RESEARCH BRIEF: Customer Behavior in Wood Products

by Melissa Brenes-Bastos,  

The wood products industry has become a multinational business with plantations and mills around the U.S and the World. By 2007, there were 38,614 firms with shipments valued at $186,7 billion and employment of 1,037,806 people  (United States Census Bureau, 2007)

pic RB 8

Marketing is easily misunderstood as a process of telling and selling products but it must be understood as a new sense of “satisfying customer needs”. (Armstrong & Kotler, 2005). Moore & Pareek (2006) mentioned that marketing has two goals: (1) first, attract new customers by emphasizing the value of the product or service offer by the company and (2) second, retain the current customer and keep satisfying the customer with old and new products and services.

By conducting marketing activities in the wood products industry new and different information can be obtained. According to Dasmohapatra (2009), the North America forest products industry is losing its domestic markets to a slow economy and high manufacturing costs causing the close of many mills and many workers losing their jobs in recent years.  Dasmohapatra also argues that the new marketing drives or new era of the forest products industry relies in opening the minds to global markets, targeting products to changing demographic structure and customers taste, designing products with environmental taste, innovation, efficient management, trade practices, and policies.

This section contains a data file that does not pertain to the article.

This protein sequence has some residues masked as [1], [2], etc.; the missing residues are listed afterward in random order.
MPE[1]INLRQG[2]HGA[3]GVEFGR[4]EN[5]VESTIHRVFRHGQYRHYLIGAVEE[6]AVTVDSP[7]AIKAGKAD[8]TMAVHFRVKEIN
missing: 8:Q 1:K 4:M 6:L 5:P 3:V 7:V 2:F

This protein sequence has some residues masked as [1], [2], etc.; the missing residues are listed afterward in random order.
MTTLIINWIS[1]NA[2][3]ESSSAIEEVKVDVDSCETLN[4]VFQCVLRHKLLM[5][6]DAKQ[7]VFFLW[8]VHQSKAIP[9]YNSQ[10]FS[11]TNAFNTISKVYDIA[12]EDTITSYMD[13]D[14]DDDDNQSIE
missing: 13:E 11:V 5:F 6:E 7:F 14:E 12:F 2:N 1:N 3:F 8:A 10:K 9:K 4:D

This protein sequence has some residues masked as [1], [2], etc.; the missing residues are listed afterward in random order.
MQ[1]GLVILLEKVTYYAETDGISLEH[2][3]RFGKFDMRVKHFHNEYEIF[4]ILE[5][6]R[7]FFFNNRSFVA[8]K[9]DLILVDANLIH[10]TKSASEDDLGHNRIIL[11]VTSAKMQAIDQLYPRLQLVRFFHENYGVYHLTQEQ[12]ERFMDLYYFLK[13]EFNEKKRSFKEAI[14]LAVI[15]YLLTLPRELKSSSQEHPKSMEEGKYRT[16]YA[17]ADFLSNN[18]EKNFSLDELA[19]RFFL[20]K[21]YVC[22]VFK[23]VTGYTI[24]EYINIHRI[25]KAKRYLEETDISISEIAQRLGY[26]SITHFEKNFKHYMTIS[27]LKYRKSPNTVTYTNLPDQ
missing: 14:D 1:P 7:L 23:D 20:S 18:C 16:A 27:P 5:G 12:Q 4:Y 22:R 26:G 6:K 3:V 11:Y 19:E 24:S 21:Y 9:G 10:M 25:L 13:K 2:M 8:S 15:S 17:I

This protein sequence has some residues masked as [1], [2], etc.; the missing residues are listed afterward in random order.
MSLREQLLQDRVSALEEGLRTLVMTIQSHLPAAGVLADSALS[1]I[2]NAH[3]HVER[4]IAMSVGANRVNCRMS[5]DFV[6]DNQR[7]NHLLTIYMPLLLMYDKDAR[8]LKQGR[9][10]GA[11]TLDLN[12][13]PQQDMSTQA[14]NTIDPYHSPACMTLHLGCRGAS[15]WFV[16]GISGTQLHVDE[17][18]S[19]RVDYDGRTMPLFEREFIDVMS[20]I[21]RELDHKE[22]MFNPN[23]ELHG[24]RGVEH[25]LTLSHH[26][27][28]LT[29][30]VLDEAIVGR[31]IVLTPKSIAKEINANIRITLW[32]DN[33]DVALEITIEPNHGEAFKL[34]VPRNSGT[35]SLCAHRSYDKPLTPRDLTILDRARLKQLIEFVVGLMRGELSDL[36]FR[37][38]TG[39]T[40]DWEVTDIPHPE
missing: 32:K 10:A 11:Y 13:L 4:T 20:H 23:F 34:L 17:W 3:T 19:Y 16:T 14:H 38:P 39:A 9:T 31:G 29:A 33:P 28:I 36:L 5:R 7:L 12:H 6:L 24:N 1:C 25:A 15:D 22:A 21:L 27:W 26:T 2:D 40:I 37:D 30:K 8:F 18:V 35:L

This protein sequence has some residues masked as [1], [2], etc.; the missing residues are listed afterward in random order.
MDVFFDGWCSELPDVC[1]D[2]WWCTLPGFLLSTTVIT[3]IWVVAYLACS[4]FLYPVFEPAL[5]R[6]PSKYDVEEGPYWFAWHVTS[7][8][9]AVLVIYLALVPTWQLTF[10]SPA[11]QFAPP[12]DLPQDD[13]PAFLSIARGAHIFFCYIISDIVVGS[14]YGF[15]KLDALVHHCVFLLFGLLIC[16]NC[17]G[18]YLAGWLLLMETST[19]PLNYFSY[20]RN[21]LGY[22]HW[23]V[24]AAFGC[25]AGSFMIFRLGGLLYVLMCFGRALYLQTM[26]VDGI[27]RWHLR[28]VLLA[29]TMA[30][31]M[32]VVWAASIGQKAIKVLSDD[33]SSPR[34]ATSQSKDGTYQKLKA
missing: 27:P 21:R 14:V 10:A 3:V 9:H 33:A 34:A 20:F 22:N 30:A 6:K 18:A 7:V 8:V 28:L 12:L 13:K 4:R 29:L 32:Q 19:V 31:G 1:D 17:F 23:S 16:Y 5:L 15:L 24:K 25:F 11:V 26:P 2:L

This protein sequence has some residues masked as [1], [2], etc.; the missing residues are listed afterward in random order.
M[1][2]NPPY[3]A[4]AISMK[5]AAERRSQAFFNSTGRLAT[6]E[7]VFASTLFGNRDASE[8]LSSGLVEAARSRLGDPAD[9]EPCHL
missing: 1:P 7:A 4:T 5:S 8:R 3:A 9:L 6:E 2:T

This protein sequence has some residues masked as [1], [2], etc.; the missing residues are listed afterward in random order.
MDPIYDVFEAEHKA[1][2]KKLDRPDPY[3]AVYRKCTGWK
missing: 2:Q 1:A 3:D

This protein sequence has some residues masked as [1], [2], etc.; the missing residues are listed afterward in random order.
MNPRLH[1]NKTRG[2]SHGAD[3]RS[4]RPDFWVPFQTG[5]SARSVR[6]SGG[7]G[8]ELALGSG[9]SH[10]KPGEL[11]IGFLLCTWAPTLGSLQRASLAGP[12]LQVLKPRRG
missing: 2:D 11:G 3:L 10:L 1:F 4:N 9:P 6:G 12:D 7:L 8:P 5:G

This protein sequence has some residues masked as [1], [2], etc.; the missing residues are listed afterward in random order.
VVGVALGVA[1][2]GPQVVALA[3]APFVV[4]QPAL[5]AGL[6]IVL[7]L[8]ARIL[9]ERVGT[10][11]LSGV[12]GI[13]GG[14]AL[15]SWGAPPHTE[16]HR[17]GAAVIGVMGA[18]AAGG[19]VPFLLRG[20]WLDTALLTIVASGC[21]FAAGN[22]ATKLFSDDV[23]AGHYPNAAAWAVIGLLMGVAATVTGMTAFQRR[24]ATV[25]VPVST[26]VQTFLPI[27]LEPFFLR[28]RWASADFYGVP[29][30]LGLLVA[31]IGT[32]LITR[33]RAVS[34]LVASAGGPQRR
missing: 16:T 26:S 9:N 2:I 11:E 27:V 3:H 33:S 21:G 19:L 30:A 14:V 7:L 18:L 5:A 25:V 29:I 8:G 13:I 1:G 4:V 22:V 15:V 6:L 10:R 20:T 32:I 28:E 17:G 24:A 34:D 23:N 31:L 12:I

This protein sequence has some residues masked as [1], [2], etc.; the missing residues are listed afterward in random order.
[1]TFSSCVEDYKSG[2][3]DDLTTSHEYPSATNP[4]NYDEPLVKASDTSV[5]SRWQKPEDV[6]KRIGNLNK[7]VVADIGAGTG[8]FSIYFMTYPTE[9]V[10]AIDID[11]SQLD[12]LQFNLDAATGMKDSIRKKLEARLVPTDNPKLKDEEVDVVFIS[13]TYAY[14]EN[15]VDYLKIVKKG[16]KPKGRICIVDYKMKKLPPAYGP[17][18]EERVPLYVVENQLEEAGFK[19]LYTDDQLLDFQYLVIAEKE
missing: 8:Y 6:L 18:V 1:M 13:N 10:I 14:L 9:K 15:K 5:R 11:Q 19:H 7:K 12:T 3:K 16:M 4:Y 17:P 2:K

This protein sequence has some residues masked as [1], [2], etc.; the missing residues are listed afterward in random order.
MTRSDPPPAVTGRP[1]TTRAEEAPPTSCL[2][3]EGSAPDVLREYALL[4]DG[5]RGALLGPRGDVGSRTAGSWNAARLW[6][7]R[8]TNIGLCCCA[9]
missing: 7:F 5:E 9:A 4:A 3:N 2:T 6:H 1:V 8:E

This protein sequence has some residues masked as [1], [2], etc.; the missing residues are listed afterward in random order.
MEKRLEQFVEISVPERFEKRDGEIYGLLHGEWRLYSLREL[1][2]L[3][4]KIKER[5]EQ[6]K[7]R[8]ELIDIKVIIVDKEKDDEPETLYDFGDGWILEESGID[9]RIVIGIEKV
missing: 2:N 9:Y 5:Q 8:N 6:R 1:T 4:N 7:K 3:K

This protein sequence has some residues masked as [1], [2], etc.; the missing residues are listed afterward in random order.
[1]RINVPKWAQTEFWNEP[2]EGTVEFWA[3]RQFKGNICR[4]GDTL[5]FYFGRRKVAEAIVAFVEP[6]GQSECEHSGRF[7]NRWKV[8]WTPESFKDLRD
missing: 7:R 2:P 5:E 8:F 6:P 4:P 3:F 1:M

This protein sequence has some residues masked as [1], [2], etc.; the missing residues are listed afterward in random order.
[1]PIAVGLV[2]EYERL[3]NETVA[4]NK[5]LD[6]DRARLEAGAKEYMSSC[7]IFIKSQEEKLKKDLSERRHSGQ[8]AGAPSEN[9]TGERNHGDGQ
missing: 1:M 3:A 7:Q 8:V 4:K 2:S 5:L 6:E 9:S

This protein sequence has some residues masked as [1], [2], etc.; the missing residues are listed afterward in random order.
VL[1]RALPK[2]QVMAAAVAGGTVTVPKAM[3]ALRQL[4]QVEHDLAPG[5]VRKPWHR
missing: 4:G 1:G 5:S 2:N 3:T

Anderson, et al. (2005) developed a study about current consumer behavior in forest products. The study focused on how forest firms can satisfy consumer’s wants and needs. Results show that this is possible only if the firm focuses on understand consumer behavior. Regarding the method used (mail survey or mall intercept methods) researchers need to cautiously control the bias in the data that is typically used in forest products business/marketing field. The two most important results found by Anderson, et al. (2005) were: 1)researches will need to adapt their efforts to incorporate the networking aspects, and 2)surveys have been and will continue to be, a mainstay in forest products marketing research.


  • Anderson R, Fell D, Smith R, Hansen E & Gomon S. (2005). Current Consumer Behavior Research in Forest Products. Forest Products Journal. Vol.55  No.1, PP. 21-27
  • Armstrong, G & Kotler, P. (2005). Marketing: an introduction. Pearson; Prentice Hall. 7th ed.  Upper Saddle River, New Jersey.
  • Dasmohapatra, S. (2009). Future marketing drivers for the forest product industry. BioResources. Vol.4 No.4, PP. 1263-1266 Retrieved  February 5, 2013 from
  • Moore, K & Pareek, N. (2006) The basics Marketing. Routledge. New York, NY.
  • United States Census Bureau (2007). Retrieved December 5, 2012, from Us. Department of Commerce website: